Philippine stocks up, other SE Asia markets down

A trader blows a horn on the last day of trading for year 2016 at the Philippine Stock Exchange on Dec 29, 2016. Philippine shares were bullish on Thursday. (Reuters photo)

Philippine shares surged nearly 2% to a record close on Thursday, underpinned by hopes of robust economic growth in the third quarter, while other Southeast Asian markets closed lower, with Indonesia slipping from an all-time peak.

The Philippine index closed 1.8% higher, with financials and real estate stocks accounting for the gains, as the market resumed trading after a two-day holiday.

“Investors are optimistic that third-quarter numbers will be better than expected,” said Jose L. Vistan, research head at Manila-based AB Capital Securities.

The country’s third-quarter inflation data is due on Tuesday and gross domestic product data is due on Nov 16. 

Property developer Megaworld was among the top gainers on the index, closing up 6.9% at its highest in over two-and-a-half years, after saying it would turn over 1,000 residential units in Makati Central Business District this year for a total sales value of 9 billion pesos (US$175.1 million).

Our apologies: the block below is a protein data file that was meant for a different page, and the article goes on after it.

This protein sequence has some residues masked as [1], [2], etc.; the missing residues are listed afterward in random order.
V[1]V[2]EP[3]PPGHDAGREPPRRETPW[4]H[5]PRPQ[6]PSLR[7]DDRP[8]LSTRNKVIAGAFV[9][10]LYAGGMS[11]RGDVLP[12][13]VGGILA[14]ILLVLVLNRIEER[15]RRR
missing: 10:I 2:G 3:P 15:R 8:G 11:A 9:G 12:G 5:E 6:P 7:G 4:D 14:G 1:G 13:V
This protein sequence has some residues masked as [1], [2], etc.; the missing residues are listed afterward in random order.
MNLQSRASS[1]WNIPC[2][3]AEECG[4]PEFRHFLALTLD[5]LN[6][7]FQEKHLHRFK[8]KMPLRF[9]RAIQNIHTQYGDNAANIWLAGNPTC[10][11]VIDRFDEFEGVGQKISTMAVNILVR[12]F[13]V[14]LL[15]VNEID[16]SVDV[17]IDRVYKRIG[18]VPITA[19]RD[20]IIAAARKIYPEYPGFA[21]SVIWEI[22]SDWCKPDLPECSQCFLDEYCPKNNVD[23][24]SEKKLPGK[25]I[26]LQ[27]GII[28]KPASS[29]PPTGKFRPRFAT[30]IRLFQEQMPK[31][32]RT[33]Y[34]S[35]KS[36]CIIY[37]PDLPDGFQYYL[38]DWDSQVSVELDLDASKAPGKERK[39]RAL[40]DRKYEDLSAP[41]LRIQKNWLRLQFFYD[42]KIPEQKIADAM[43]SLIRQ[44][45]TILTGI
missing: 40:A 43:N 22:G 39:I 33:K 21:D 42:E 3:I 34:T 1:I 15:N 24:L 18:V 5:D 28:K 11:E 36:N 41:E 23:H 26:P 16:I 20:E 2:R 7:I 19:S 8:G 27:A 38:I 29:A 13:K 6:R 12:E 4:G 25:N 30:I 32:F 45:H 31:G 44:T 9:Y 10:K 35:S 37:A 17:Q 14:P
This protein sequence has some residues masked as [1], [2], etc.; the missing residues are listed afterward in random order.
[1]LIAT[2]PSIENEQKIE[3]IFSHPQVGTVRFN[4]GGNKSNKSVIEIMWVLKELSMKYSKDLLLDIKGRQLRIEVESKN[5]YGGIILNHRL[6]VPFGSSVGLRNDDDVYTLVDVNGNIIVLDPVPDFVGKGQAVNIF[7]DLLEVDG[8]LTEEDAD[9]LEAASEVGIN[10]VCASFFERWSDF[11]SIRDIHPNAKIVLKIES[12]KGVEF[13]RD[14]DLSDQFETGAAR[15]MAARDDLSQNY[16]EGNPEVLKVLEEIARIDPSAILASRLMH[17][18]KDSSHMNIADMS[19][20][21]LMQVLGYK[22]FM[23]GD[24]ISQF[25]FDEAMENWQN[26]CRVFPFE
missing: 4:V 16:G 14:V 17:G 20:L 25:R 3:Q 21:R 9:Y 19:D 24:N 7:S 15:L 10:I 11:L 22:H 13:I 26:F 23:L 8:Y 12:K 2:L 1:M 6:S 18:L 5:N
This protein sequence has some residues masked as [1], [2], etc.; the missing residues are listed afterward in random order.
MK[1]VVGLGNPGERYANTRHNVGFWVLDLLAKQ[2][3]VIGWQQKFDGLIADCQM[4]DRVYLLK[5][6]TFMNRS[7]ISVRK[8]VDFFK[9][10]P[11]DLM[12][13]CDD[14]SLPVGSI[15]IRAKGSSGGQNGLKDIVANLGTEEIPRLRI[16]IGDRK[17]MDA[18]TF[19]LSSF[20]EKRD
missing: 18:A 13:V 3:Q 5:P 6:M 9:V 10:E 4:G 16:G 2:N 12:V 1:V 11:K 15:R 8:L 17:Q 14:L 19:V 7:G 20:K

Meanwhile, other stock markets in the region declined ahead of the nomination of the next head of the US Federal Reserve.

The White House plans to nominate current Fed governor Jerome Powell as the next chair when Janet Yellen’s term expires in February, a source familiar with the matter said on Wednesday.

“The most important factor right now is whether the new Fed chair would tighten quantitative easing faster than what market expects,” said Taye Shim, head of research at Jakarta-based Mirae Asset Sekuritas.

Singapore shares closed down 0.3%, dragged by the banking sector, with heavyweight Oversea-Chinese Banking Corp shedding 1.2%.

Indonesia retreated from a record high scaled earlier in the session, closing down marginally, as investors booked profits. 

“Foreigners are still buying Indonesian equities so no big change in sentiment, it is primarily driven by local institutions taking profit,” said Shim.

Consumer staples such as Unilever Indonesia, which fell 1.1%, weighed down the index.

“Prolonged low inflation environment is likely to keep business environment unfriendly for staples manufacturers,” said Shim.

Indonesia’s annual inflation rate eased for a fourth straight month in October, reaching its lowest level since January.

Southeast Asian stock markets





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